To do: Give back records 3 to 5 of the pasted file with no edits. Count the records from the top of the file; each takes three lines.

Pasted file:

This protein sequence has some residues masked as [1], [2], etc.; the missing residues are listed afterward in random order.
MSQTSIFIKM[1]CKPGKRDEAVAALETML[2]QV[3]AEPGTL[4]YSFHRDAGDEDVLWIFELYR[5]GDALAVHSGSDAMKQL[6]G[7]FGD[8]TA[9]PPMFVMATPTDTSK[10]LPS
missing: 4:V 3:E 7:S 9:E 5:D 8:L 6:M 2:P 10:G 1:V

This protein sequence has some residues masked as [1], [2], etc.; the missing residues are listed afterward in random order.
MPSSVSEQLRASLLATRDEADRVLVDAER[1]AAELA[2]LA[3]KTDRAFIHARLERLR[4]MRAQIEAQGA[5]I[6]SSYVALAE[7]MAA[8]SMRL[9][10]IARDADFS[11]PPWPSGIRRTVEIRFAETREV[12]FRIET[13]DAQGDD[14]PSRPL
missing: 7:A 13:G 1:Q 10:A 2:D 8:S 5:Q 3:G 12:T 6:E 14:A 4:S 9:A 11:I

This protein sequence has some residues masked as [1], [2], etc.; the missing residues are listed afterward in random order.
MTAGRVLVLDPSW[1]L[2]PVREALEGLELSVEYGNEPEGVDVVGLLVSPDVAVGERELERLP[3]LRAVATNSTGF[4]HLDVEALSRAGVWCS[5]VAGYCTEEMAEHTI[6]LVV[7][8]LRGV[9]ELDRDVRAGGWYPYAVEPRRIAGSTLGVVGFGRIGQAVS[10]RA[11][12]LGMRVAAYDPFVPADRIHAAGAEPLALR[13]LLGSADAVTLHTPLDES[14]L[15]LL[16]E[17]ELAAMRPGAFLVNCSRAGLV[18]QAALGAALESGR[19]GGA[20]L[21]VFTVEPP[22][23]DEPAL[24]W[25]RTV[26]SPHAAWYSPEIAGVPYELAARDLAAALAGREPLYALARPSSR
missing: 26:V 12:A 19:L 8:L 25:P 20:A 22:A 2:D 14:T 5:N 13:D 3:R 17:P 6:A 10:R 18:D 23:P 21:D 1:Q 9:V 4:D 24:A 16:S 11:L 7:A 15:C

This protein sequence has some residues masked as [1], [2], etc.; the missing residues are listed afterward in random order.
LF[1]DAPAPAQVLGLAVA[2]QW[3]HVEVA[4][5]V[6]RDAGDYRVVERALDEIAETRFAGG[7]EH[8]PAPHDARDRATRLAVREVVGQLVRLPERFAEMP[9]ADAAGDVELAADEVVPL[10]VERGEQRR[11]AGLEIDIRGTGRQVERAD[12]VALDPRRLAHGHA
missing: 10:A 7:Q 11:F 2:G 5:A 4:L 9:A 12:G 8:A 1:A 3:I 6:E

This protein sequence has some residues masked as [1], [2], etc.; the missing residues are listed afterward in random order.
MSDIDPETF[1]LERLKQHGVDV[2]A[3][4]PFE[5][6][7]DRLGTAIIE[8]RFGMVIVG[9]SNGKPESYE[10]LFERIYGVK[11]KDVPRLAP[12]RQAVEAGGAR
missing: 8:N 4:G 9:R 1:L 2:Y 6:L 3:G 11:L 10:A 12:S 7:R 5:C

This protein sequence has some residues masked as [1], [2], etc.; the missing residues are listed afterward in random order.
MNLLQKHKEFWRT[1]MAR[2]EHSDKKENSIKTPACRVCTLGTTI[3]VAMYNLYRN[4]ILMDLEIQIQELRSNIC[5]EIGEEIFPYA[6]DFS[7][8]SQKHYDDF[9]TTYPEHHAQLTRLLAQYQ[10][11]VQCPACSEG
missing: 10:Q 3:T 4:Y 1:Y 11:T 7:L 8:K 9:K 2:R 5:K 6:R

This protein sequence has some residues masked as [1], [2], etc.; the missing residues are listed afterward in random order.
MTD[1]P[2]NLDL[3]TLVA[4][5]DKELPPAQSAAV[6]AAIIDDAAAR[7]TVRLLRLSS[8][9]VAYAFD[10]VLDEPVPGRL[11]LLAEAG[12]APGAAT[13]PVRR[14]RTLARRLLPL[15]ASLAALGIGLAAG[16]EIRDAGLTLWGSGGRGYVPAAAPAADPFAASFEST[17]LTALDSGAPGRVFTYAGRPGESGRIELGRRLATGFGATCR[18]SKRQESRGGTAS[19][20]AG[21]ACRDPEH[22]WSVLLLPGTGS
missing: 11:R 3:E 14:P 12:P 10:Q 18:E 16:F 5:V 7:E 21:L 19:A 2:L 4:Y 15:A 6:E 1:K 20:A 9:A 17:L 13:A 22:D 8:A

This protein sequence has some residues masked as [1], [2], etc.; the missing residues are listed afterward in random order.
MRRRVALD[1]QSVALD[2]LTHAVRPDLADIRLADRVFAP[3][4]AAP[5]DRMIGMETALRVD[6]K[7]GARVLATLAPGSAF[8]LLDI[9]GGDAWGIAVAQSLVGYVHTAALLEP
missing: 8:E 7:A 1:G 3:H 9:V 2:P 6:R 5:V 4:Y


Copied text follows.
This protein sequence has some residues masked as [1], [2], etc.; the missing residues are listed afterward in random order.
MTAGRVLVLDPSW[1]L[2]PVREALEGLELSVEYGNEPEGVDVVGLLVSPDVAVGERELERLP[3]LRAVATNSTGF[4]HLDVEALSRAGVWCS[5]VAGYCTEEMAEHTI[6]LVV[7][8]LRGV[9]ELDRDVRAGGWYPYAVEPRRIAGSTLGVVGFGRIGQAVS[10]RA[11][12]LGMRVAAYDPFVPADRIHAAGAEPLALR[13]LLGSADAVTLHTPLDES[14]L[15]LL[16]E[17]ELAAMRPGAFLVNCSRAGLV[18]QAALGAALESGR[19]GGA[20]L[21]VFTVEPP[22][23]DEPAL[24]W[25]RTV[26]SPHAAWYSPEIAGVPYELAARDLAAALAGREPLYALARPSSR
missing: 26:V 12:A 19:L 8:L 25:P 20:A 22:A 2:D 14:T 5:N 13:D 3:R 17:P 6:A 10:R 18:D 23:P 21:D 1:Q 9:V 4:D 24:A 16:S 11:L 7:A 15:C

This protein sequence has some residues masked as [1], [2], etc.; the missing residues are listed afterward in random order.
LF[1]DAPAPAQVLGLAVA[2]QW[3]HVEVA[4][5]V[6]RDAGDYRVVERALDEIAETRFAGG[7]EH[8]PAPHDARDRATRLAVREVVGQLVRLPERFAEMP[9]ADAAGDVELAADEVVPL[10]VERGEQRR[11]AGLEIDIRGTGRQVERAD[12]VALDPRRLAHGHA
missing: 10:A 7:Q 11:F 2:G 5:A 4:L 9:A 12:G 8:A 1:A 3:I 6:E

This protein sequence has some residues masked as [1], [2], etc.; the missing residues are listed afterward in random order.
MSDIDPETF[1]LERLKQHGVDV[2]A[3][4]PFE[5][6][7]DRLGTAIIE[8]RFGMVIVG[9]SNGKPESYE[10]LFERIYGVK[11]KDVPRLAP[12]RQAVEAGGAR
missing: 8:N 4:G 9:R 1:L 2:Y 6:L 3:G 11:L 10:A 12:S 7:R 5:C